As Sunset Boulevard curves towards downtown Los Angeles, Taix French Restaurant sticks out like an anomaly amid the strip malls, a single-story green-and-cream French chateau festooned with gabled roofs, half-timbering, and clinker bricks. At a meeting of L.A.’s cultural-heritage commission last month, two historians dramatically recounted these Francophone flourishes in great detail, emphasizing French pronunciations like porte-cochère, and noting that, in addition to this convincing Normandy-esque façade, Taix’s architects had designed an entire fake Danish town 120 miles to the north. It was the final plea — la dernière chance! — to convey the historic significance of the 60-year-old Echo Park restaurant, which is staring down the threat of demolition.
As I listened to this exchange, I felt like this was a scene that might play out more frequently as the pandemic widens the existing fissures in L.A.’s economy. It’s estimated that half of L.A. County’s small businesses will have closed for good by the time the crisis is over. These closures are eerily ubiquitous citywide; in some neighborhoods it’s not unusual to walk past a handful of storefronts on the same block all flanked by yellowed, warped plywood. On the other hand, real-estate developers seem to be busier than ever, with cranes hoisting beams into high-rises like perpetual-motion machines. This perfect, virus-fueled storm of shuttering business and unfettered capital almost guarantees an accelerated loss of both a family-owned business like Taix and the building it currently occupies — these weird, irreplaceable structures that make up L.A.’s vernacular. The types of structures that a place like L.A., if we’re being honest, has always been likely to destroy, pandemic or not.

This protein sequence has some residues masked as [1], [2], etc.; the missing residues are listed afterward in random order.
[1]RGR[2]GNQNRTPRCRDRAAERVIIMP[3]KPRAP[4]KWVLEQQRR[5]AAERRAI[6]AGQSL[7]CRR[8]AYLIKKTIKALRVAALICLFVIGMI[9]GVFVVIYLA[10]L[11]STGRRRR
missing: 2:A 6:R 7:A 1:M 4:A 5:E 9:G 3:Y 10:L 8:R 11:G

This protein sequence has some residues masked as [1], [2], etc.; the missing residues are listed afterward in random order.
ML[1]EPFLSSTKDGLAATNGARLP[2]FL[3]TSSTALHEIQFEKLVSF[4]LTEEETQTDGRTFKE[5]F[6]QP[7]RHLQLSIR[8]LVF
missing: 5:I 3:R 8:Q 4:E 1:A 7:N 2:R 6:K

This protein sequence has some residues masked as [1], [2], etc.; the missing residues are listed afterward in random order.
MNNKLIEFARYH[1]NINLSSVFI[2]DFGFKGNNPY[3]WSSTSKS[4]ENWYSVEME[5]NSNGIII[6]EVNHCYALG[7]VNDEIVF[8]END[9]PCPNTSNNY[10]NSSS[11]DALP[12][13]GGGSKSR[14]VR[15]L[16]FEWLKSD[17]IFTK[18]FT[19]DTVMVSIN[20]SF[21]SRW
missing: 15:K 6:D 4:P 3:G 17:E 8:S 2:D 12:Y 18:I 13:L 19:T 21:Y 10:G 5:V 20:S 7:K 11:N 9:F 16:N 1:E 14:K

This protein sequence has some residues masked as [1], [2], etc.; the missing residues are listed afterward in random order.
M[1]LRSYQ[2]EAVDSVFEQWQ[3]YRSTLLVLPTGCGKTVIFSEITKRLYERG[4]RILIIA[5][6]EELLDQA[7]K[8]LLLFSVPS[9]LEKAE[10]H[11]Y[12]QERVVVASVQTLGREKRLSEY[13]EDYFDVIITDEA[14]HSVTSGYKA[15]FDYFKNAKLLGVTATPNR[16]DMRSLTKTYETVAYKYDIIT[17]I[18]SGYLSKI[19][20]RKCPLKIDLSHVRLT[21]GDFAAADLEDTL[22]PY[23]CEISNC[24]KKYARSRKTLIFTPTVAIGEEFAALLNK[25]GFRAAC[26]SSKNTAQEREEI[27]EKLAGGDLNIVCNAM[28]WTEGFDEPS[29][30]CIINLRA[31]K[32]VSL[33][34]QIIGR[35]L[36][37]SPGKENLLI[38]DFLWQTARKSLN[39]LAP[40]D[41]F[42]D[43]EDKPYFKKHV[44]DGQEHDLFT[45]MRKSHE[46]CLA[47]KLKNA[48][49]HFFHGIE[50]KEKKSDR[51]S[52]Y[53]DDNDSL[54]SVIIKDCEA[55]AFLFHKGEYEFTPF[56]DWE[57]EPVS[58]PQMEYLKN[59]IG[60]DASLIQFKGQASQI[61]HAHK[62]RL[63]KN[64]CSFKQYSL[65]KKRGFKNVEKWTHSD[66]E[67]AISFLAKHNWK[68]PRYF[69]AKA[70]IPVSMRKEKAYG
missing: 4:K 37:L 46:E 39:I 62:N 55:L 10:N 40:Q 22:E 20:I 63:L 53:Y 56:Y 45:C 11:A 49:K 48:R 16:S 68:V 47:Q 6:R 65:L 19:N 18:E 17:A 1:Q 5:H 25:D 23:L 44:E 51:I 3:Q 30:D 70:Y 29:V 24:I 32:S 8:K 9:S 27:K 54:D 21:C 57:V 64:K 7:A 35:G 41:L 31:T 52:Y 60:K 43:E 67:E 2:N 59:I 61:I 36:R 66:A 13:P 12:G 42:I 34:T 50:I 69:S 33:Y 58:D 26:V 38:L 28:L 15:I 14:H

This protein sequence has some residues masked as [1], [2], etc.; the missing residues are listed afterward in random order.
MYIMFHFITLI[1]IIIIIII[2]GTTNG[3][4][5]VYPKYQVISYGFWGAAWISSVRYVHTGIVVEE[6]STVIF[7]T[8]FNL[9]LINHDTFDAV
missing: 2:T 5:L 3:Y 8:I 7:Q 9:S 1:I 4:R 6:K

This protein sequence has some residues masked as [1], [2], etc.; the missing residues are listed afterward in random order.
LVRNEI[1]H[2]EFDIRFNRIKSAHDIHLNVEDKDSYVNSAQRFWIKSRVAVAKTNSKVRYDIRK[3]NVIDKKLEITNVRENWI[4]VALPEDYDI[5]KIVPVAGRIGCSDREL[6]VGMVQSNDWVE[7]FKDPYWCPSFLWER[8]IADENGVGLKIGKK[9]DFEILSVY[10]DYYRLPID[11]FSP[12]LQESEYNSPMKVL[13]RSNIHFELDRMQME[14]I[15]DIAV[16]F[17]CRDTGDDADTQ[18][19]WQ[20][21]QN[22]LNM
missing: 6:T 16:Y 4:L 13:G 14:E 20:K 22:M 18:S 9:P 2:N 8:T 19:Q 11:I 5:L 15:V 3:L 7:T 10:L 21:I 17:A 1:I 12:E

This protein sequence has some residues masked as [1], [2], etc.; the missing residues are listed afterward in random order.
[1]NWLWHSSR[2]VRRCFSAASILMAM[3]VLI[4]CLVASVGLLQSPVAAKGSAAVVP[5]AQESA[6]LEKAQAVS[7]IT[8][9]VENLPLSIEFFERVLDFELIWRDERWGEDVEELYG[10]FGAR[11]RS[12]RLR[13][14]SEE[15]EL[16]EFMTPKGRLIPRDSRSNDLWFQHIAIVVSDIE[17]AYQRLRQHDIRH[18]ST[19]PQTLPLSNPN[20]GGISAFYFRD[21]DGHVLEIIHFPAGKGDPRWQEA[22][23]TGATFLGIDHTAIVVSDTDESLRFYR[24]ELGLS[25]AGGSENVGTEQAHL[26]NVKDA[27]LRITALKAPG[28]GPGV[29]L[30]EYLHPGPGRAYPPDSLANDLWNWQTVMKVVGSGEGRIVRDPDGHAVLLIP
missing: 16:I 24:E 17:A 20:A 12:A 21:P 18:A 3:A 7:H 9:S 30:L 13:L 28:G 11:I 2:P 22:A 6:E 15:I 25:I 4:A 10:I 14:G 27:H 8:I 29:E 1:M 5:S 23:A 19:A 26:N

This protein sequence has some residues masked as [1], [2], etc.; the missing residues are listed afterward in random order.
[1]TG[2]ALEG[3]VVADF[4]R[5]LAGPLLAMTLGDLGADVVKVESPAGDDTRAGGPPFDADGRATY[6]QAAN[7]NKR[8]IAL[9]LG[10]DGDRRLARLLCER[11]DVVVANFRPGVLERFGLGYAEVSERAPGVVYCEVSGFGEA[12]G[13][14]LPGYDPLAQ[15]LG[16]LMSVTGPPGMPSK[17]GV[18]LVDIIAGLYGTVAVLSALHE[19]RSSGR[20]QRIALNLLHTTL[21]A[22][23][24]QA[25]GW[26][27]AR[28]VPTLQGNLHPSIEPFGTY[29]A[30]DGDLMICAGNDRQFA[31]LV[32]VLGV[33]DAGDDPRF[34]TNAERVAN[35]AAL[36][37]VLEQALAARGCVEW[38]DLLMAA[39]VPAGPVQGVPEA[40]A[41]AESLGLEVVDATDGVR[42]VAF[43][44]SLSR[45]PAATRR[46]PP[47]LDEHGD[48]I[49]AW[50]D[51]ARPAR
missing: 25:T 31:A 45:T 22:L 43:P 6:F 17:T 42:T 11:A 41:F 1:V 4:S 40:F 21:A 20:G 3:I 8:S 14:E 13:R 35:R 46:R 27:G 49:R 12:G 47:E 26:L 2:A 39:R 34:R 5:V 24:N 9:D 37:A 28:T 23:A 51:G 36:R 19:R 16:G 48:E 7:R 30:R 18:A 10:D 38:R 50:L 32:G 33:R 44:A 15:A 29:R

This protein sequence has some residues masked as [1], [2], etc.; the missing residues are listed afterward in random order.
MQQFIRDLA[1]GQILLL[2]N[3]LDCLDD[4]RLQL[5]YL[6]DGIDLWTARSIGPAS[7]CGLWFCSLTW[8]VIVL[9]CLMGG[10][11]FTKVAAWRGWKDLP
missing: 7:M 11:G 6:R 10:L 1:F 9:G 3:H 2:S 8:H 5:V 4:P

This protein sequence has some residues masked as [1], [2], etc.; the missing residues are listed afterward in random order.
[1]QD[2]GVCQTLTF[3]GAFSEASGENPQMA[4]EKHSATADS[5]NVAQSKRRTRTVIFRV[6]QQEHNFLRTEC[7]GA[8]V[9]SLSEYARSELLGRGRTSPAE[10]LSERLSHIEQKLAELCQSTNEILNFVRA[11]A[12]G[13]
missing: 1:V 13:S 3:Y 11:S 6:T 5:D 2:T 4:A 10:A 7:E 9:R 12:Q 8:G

By nominating Taix as a cultural historic monument, the neighborhood heritage group aimed to save the building, and therefore the business. But according to the restaurant’s owner, Mike Taix, it was already too late. Many of the “significant” architectural details cited by the historians, like pressed-tin ceilings, were not original, Taix revealed, but had been added by Taix himself over the last 25 years. “Our business revenues cannot continue to support the overhead associated with our megasized, grossly energy-inefficient, outdated building — the infrastructure is terrible — and the property on which it’s located,” he said. In fact — and here’s the twist — it was Taix’s own idea to remake the site into a new, large, mixed-use development, with housing on top and room for a smaller, more profitable restaurant on the ground floor.